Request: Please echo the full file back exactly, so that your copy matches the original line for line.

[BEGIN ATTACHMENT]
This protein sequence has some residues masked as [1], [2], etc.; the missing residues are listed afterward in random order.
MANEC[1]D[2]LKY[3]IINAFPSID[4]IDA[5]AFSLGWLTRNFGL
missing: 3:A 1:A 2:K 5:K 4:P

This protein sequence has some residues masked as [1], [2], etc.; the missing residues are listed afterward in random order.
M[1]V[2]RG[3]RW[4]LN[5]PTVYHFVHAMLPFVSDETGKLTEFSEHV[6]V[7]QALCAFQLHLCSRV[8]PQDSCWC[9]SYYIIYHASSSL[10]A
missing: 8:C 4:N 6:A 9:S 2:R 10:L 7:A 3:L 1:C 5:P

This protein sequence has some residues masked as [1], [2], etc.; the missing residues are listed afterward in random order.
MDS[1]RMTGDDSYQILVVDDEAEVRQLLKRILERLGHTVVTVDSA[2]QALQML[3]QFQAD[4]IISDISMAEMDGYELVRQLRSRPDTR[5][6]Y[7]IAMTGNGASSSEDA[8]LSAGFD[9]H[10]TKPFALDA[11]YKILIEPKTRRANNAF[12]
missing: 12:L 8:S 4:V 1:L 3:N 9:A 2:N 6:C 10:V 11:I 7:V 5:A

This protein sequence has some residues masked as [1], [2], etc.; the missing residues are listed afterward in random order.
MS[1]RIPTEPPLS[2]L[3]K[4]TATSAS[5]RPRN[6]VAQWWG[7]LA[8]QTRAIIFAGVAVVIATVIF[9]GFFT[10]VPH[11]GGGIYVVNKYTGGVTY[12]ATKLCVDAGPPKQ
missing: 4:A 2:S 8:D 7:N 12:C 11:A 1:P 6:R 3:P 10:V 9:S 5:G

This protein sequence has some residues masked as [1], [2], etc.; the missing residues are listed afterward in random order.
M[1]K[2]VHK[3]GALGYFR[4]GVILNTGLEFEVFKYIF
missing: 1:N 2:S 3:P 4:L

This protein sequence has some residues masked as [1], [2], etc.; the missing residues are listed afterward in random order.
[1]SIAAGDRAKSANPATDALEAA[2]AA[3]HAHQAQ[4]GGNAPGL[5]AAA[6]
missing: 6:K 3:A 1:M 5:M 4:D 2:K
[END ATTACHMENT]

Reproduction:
This protein sequence has some residues masked as [1], [2], etc.; the missing residues are listed afterward in random order.
MANEC[1]D[2]LKY[3]IINAFPSID[4]IDA[5]AFSLGWLTRNFGL
missing: 3:A 1:A 2:K 5:K 4:P

This protein sequence has some residues masked as [1], [2], etc.; the missing residues are listed afterward in random order.
M[1]V[2]RG[3]RW[4]LN[5]PTVYHFVHAMLPFVSDETGKLTEFSEHV[6]V[7]QALCAFQLHLCSRV[8]PQDSCWC[9]SYYIIYHASSSL[10]A
missing: 8:C 4:N 6:A 9:S 2:R 10:L 7:A 3:L 1:C 5:P

This protein sequence has some residues masked as [1], [2], etc.; the missing residues are listed afterward in random order.
MDS[1]RMTGDDSYQILVVDDEAEVRQLLKRILERLGHTVVTVDSA[2]QALQML[3]QFQAD[4]IISDISMAEMDGYELVRQLRSRPDTR[5][6]Y[7]IAMTGNGASSSEDA[8]LSAGFD[9]H[10]TKPFALDA[11]YKILIEPKTRRANNAF[12]
missing: 12:L 8:S 4:V 1:L 3:N 9:A 2:N 6:C 10:V 11:I 7:V 5:A

This protein sequence has some residues masked as [1], [2], etc.; the missing residues are listed afterward in random order.
MS[1]RIPTEPPLS[2]L[3]K[4]TATSAS[5]RPRN[6]VAQWWG[7]LA[8]QTRAIIFAGVAVVIATVIF[9]GFFT[10]VPH[11]GGGIYVVNKYTGGVTY[12]ATKLCVDAGPPKQ
missing: 4:A 2:S 8:D 7:N 12:C 11:A 1:P 6:R 3:P 10:V 9:S 5:G

This protein sequence has some residues masked as [1], [2], etc.; the missing residues are listed afterward in random order.
M[1]K[2]VHK[3]GALGYFR[4]GVILNTGLEFEVFKYIF
missing: 1:N 2:S 3:P 4:L

This protein sequence has some residues masked as [1], [2], etc.; the missing residues are listed afterward in random order.
[1]SIAAGDRAKSANPATDALEAA[2]AA[3]HAHQAQ[4]GGNAPGL[5]AAA[6]
missing: 6:K 3:A 1:M 5:M 4:D 2:K